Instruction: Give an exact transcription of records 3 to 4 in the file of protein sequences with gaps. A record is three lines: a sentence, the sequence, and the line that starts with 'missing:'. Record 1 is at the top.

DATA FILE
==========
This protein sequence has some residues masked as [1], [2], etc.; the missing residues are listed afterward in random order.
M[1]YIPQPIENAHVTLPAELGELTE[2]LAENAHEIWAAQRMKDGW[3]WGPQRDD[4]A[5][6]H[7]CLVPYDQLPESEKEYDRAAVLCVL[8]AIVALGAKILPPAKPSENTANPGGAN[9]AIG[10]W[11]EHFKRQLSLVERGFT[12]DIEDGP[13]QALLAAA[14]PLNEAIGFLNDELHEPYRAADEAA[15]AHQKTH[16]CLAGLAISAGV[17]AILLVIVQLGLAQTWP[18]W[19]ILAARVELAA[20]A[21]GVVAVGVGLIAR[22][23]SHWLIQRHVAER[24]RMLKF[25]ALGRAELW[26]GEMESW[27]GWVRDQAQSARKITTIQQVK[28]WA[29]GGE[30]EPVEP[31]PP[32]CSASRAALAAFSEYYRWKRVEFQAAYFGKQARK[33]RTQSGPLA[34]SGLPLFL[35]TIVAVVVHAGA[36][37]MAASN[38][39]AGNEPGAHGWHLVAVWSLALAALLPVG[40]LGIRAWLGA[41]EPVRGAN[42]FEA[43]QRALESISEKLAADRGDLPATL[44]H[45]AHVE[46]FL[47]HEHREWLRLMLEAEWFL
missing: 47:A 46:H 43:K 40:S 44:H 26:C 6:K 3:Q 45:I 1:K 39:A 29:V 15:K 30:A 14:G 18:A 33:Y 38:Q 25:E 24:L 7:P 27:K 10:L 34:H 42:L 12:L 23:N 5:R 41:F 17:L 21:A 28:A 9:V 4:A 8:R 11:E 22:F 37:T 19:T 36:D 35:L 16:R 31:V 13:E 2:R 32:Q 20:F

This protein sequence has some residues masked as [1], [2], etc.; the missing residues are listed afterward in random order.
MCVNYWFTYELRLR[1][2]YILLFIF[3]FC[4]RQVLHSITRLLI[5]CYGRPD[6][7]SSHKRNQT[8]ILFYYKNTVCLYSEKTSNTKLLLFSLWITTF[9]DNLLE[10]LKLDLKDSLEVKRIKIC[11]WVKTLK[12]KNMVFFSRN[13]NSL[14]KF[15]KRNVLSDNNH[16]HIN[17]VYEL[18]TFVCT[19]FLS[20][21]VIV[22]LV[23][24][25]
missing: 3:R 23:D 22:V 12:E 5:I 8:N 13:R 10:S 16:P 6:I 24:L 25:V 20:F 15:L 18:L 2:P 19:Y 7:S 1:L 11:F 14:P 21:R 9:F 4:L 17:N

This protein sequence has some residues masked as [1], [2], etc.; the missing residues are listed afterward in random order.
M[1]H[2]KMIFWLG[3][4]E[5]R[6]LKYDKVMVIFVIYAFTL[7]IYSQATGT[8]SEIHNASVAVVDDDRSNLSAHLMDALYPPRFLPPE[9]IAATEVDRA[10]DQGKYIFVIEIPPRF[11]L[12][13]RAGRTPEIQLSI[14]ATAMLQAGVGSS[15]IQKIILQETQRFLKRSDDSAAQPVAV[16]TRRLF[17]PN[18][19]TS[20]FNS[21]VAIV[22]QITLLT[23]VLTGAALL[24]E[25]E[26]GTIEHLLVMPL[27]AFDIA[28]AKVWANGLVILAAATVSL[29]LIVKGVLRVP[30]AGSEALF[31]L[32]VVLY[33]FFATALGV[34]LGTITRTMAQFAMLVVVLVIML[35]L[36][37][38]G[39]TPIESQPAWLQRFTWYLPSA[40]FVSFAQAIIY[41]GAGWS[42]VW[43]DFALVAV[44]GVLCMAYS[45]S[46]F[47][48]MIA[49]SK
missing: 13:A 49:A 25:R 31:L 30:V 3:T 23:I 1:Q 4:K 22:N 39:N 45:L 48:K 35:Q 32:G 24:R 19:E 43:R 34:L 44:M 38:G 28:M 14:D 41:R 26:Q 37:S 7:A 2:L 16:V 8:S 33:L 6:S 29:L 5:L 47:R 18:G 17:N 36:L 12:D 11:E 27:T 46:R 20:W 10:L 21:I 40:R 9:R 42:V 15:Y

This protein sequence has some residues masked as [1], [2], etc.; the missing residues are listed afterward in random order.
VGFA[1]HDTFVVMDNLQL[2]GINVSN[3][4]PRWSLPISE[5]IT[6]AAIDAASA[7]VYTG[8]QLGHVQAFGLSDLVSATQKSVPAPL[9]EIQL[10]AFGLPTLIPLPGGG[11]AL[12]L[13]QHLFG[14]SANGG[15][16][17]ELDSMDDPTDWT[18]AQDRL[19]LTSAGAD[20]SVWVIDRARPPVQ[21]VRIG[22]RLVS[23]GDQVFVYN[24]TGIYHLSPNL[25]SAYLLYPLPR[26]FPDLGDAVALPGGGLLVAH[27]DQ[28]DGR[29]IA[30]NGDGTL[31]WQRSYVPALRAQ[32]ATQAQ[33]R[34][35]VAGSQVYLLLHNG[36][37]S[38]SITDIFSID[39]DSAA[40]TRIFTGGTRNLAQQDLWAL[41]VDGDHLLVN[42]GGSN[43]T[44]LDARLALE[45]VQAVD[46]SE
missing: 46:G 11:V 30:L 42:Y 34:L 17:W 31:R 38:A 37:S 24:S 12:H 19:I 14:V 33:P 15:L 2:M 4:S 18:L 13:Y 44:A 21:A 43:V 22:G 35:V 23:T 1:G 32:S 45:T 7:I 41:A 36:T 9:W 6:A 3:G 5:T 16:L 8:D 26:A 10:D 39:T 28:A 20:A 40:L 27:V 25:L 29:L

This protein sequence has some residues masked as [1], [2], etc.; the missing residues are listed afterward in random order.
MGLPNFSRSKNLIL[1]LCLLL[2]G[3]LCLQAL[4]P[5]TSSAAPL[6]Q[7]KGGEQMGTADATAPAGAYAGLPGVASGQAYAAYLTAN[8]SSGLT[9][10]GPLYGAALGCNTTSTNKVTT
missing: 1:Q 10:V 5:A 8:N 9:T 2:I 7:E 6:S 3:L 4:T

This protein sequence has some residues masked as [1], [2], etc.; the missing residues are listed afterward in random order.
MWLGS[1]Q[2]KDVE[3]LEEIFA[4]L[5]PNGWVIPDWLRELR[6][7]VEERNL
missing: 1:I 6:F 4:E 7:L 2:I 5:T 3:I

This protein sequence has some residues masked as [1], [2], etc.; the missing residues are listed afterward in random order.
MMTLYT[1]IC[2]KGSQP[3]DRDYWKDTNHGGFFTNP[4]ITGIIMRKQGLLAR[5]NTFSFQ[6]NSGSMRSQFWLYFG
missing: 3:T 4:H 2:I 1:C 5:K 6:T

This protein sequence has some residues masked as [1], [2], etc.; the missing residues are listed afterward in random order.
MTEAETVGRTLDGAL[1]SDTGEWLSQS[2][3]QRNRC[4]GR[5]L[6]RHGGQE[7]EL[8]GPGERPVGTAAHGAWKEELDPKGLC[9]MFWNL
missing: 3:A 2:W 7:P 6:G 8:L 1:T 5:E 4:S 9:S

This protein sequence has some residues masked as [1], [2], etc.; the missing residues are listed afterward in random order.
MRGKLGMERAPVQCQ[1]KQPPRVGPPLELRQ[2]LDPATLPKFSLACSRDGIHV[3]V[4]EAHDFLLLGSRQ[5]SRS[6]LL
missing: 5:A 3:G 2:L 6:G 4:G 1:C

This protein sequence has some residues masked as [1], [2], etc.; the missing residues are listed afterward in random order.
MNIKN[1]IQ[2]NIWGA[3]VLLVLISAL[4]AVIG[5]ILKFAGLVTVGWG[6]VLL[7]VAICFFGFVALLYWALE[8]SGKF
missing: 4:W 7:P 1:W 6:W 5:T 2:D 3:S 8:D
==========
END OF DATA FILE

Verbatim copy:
This protein sequence has some residues masked as [1], [2], etc.; the missing residues are listed afterward in random order.
M[1]H[2]KMIFWLG[3][4]E[5]R[6]LKYDKVMVIFVIYAFTL[7]IYSQATGT[8]SEIHNASVAVVDDDRSNLSAHLMDALYPPRFLPPE[9]IAATEVDRA[10]DQGKYIFVIEIPPRF[11]L[12][13]RAGRTPEIQLSI[14]ATAMLQAGVGSS[15]IQKIILQETQRFLKRSDDSAAQPVAV[16]TRRLF[17]PN[18][19]TS[20]FNS[21]VAIV[22]QITLLT[23]VLTGAALL[24]E[25]E[26]GTIEHLLVMPL[27]AFDIA[28]AKVWANGLVILAAATVSL[29]LIVKGVLRVP[30]AGSEALF[31]L[32]VVLY[33]FFATALGV[34]LGTITRTMAQFAMLVVVLVIML[35]L[36][37][38]G[39]TPIESQPAWLQRFTWYLPSA[40]FVSFAQAIIY[41]GAGWS[42]VW[43]DFALVAV[44]GVLCMAYS[45]S[46]F[47][48]MIA[49]SK
missing: 13:A 49:A 25:R 31:L 30:V 3:T 23:I 1:Q 4:K 22:N 39:N 45:L 48:K 35:Q 32:G 24:R 19:E 43:R 34:L 44:M 38:G 28:M 14:D 41:R 26:Q 37:S 7:A 2:L 16:V 8:S 33:L 6:S 29:L 5:L 47:R 18:G 17:N 36:L 12:D 11:E 27:T 46:R 20:W 10:L 21:I 40:R 9:R 42:V 15:Y

This protein sequence has some residues masked as [1], [2], etc.; the missing residues are listed afterward in random order.
VGFA[1]HDTFVVMDNLQL[2]GINVSN[3][4]PRWSLPISE[5]IT[6]AAIDAASA[7]VYTG[8]QLGHVQAFGLSDLVSATQKSVPAPL[9]EIQL[10]AFGLPTLIPLPGGG[11]AL[12]L[13]QHLFG[14]SANGG[15][16][17]ELDSMDDPTDWT[18]AQDRL[19]LTSAGAD[20]SVWVIDRARPPVQ[21]VRIG[22]RLVS[23]GDQVFVYN[24]TGIYHLSPNL[25]SAYLLYPLPR[26]FPDLGDAVALPGGGLLVAH[27]DQ[28]DGR[29]IA[30]NGDGTL[31]WQRSYVPALRAQ[32]ATQAQ[33]R[34][35]VAGSQVYLLLHNG[36][37]S[38]SITDIFSID[39]DSAA[40]TRIFTGGTRNLAQQDLWAL[41]VDGDHLLVN[42]GGSN[43]T[44]LDARLALE[45]VQAVD[46]SE
missing: 46:G 11:V 30:L 42:Y 34:L 17:W 31:R 38:A 37:S 24:S 12:H 19:I 14:V 33:P 15:L 2:M 4:S 18:L 13:Y 44:A 21:A 43:V 22:G 35:V 23:T 1:G 32:S 45:T 7:I 41:A 36:T 9:W 6:A 3:G 5:T 16:L 8:D 26:A 10:D 39:T 28:A 20:A 40:L 27:V 25:L 29:L